Throughout the years whenever people would discover I’m adopted, they were always amazed by my circumstances. So much so I would often joke about it. The idea for the vlog series just clicked. I set out to make the vlogs intimate and straightforward – no frills, no fancy editing. Black & White seemed like a great visual style while leaving all the archival photos/footage in color.

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Hard at work

What’s next for you? You are clearly a talented and accomplished filmmaker. Do you have any other adoption related projects in the works?

This is just the beginning! I’m developing a longer format television/doc series, of the same name [American Seoul] where I interview fellow Korean/American adoptees, their family/friends across the country and have them share their stories and experiences. I’ve realized by sharing mine and having so many people reach out to me that a lot of our stories are very similar and yet so different. It’s an interesting ‘character’ study on the effects of adoption and just how each of us have grown to become integrated in American society and yet, for some feel quite disconnected. Some feel they’re not Korean enough to be accepted as their own and yet, they’re not “American” because of their physical appearance. Another issue is the self-identity crisis every adoptee goes through… not only as a teen but even in adult life.

I’m currently writing a feature-length screenplay about a young Korean/American adoptee who travels back to Seoul to find his biological parents. While there, he befriends an older American tourist on a very different journey. Each discovers they need each other to find what they’re looking for.

I also just completed a TEDTalk-type lecture+curation for the Detroit Institute of Arts on the art of the vlog, truly the first of its kind.  My show, “Vlogzilla”, delves into defining a vlog, why people vlog and can it truly be an art form?  I curate more than 100 vlogs from around the world and finished the evening by screening “American Seoul”.  The presentation was a success!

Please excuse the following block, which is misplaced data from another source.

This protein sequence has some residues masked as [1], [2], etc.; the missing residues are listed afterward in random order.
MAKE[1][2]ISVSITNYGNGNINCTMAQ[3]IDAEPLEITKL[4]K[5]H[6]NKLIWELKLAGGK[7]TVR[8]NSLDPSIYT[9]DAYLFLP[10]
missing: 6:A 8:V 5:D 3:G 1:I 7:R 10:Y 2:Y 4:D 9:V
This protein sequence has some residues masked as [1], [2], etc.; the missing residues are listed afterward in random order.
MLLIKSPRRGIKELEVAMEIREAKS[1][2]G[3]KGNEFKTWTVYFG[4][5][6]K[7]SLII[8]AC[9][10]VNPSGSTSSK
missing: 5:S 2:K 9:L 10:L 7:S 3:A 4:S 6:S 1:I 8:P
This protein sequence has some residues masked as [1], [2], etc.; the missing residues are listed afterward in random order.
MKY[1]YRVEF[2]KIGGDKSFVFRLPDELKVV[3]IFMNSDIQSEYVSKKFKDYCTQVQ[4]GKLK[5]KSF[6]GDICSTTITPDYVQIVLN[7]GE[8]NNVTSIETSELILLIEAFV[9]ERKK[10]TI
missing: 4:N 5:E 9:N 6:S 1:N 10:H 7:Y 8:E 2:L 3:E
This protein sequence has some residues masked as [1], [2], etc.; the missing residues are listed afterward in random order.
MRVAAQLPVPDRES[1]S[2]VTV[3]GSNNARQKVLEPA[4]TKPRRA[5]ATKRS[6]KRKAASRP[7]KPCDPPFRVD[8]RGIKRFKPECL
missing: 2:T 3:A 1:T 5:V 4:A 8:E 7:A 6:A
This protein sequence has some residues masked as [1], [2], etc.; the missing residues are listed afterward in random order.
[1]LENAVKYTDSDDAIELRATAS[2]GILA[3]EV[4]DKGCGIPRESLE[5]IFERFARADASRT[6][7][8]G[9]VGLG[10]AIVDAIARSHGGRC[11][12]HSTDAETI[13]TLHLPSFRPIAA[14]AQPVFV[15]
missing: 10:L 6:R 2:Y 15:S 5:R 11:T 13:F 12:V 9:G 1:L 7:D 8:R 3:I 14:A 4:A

I continue to freelance as a director/filmmaker working for ad agencies and corporations directing their branded content videos/commercials and ads.

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To see more of Zeke’s work, visit www.zekeanders.com

Tell Me Your Story: Of Open Adoption

Meet Ezra. He recently celebrated his first birthday, and on his birthday there were presents, birthday cake, laughter, and smiles. There were also, presumably, smiles shared between Sarah and her husband Joe, thankful for the important milestone they could share with their son because they both knew the journey that brought them to that day was not an easy one.

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In 2001, after a complicated pregnancy and 48 hour labor, Sarah gave birth to her older son, Isaac. Five years after Isaac was born, Sarah and her husband had grown apart and ended their marriage.  Sarah then met Joe who quickly swept her off her feet and proposed after a few months. Sarah and Joe tried for several years to concieve, but because of Joe’s health complications, they realized adoption would be the next step to expand their family.